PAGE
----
The point I’m trying to make is that because the church hasn’t addressed God’s purpose for sex (post-contraception), it can’t really define what sex is, how to use it correctly, or how to engage in it safely. And that’s left Christians to grope in the dark when it comes to navigating their sexuality.
In interview after interview, students [at Christian religious colleges/universities] laughed out loud when asked what their faith tradition might have to say about this. They laughed at the idea that their faith had anything to say about sex — especially to gays — other than not to have it. They laughed because they see religious views about sexuality (at least what they know of them, which is typically not very much) as outdated and irrelevant. And they laughed because they were confused about the prospect of their faith having anything useful to say about these things.5
Defining Sex – The Possibilities
I’m at a bar while writing/editing this and on one of the TV screens, they’re showing the documentary, The Clinton Affair, about the Lewinsky-Clinton scandal. And one of the infamous lines from that whole affair was Clinton’s claim that “I did not have sexual relations with that woman.”
Thing is, it’s not just the church that’s unclear about the purpose and definition of sex. The world outside the church is just as unclear about sexuality and here’s a radical notion: what if the church could be a defining voice in the conversation about healthy human sexuality? What if, embedded in Judeo-Christian tradition/theology, there are clues that God has left us that reveal the purpose of sex, it’s definition, how to engage in it properly and safely?
More on that in the next post.
As always, questions and critique welcome in the comments below. That said, don’t be an asshole. I reserve the right to delete comments that are overly rude or dismissive.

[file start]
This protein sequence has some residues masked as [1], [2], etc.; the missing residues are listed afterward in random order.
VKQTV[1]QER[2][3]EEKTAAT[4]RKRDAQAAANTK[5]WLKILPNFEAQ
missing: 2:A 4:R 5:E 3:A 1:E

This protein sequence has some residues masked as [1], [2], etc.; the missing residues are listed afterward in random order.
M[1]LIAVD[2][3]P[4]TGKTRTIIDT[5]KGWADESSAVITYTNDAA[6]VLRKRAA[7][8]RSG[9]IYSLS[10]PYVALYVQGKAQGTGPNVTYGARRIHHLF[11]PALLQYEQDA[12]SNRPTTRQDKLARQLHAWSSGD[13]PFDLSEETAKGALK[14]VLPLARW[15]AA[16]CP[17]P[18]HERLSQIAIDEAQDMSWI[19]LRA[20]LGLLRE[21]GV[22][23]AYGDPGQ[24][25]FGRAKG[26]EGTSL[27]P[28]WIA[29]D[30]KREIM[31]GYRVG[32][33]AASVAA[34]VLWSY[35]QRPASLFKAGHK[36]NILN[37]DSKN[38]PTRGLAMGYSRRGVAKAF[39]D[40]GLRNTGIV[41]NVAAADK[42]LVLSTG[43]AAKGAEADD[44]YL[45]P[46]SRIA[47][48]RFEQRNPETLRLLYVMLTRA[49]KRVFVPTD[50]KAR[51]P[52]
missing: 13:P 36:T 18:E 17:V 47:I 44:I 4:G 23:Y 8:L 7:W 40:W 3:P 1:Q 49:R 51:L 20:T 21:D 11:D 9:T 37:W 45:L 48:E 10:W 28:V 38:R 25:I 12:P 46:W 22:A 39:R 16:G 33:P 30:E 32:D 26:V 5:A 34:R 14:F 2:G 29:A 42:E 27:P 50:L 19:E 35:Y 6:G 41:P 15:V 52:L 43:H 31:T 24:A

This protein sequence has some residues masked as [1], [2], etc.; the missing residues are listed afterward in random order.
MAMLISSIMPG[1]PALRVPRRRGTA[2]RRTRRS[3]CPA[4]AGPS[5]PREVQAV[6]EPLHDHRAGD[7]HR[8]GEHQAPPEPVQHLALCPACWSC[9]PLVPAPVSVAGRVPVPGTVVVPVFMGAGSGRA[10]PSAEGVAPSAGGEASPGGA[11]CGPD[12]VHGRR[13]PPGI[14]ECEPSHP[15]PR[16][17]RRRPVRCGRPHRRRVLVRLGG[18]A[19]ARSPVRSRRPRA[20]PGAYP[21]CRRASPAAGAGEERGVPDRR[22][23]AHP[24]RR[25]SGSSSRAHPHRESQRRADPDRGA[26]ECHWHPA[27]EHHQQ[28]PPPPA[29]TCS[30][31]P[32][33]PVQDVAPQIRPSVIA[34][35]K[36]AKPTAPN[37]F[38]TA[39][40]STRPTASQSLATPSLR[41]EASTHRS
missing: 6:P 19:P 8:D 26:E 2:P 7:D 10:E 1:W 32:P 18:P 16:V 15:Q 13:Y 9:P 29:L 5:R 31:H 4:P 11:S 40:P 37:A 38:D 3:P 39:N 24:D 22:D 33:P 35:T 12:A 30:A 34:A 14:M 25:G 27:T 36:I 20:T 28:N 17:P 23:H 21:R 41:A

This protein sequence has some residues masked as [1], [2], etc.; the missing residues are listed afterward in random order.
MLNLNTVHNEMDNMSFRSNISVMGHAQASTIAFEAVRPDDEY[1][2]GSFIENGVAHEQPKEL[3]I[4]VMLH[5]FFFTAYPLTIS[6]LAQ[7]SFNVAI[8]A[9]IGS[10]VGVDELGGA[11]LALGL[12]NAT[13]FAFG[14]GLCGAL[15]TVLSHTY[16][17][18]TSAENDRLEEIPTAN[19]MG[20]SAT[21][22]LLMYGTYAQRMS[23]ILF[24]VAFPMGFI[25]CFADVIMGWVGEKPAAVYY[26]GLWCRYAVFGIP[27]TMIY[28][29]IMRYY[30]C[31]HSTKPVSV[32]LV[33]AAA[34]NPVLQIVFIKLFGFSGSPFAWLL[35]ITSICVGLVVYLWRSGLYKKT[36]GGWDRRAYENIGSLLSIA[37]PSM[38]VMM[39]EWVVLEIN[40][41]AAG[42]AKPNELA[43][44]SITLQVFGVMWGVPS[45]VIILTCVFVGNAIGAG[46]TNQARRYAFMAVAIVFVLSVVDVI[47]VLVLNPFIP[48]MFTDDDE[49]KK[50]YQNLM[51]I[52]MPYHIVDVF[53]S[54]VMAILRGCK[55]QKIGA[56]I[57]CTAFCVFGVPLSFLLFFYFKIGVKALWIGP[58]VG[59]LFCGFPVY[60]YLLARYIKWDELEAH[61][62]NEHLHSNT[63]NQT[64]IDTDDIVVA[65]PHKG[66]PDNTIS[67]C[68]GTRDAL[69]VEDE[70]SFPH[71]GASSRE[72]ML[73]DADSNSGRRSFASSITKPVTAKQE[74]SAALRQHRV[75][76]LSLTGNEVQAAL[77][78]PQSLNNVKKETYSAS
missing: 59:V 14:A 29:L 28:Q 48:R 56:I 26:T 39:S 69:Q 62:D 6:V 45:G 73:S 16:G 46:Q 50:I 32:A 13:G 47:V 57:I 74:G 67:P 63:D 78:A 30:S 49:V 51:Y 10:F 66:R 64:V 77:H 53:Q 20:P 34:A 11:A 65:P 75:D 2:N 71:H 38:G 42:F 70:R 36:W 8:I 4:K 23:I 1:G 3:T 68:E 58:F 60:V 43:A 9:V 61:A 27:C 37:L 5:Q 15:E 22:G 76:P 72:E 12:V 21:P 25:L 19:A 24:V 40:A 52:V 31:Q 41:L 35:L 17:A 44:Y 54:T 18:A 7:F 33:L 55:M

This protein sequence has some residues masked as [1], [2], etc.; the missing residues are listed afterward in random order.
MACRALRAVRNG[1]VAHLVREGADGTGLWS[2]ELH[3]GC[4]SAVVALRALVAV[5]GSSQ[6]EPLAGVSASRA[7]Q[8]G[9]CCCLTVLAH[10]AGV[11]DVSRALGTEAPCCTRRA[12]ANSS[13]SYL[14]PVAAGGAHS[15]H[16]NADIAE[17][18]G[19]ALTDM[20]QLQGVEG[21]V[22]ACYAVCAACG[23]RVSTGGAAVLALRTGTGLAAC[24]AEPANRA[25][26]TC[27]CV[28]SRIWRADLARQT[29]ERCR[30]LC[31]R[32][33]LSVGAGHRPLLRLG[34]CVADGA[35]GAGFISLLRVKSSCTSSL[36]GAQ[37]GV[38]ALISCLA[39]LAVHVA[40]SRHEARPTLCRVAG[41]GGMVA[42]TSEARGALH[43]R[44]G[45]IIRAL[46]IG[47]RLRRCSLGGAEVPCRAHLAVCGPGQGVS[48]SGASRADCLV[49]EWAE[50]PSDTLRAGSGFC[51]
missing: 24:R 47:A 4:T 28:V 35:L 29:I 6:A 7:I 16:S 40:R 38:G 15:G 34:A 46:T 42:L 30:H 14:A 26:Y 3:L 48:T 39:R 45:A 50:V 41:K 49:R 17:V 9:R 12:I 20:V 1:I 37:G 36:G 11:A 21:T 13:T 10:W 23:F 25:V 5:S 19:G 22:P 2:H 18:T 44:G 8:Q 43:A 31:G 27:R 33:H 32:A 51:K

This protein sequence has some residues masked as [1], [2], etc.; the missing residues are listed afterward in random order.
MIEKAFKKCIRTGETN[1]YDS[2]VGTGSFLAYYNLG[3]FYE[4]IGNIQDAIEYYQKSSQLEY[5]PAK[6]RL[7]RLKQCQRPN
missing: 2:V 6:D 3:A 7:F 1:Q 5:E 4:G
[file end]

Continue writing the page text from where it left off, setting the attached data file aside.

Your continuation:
You can also email me at firstname.lastname@example.org (no really, that’s an email address I own and use. Thank you, Google!)
- Donna Freitas, Sex and the Soul: Juggling Sexuality, Spirituality, Romance, and Religion on America’s College Campuses (New York, NY: Oxford University Press, 2008), 120. ↩
- Thing is, if you look closely enough, you’ll find that even this seemingly hardline stance has its nuances. While they claim that the God-ordained purpose of sex is procreation, they still bless sex between infertile couples. ↩
- In his book, *The Birth of the Pill: How Four Crusaders Reinvented Sex and Launched a Revolution, Jonathan Eig points out that while use of a condom to prevent pregnancy can be traced to the 16th century, it required a man’s initiave. The modern birth control pill put control of reproduction into the hands of women and that was the innovation that revolutionized the way we think about sex. ↩
- In chapter 12 of his book, God, Sex, and Gender: An Introduction, Adrian Thatcher lays out the flacid response the protestant church made regarding the use of contraception. They claimed that proper contraceptive use was confined to the context of marriage, but did not adequately explain, theologically, why. ↩
- Donna Freitas, Sex and the Soul: Juggling Sexuality, Spirituality, Romance, and Religion on America’s College Campuses (New York, NY: Oxford University Press, 2008), 196. ↩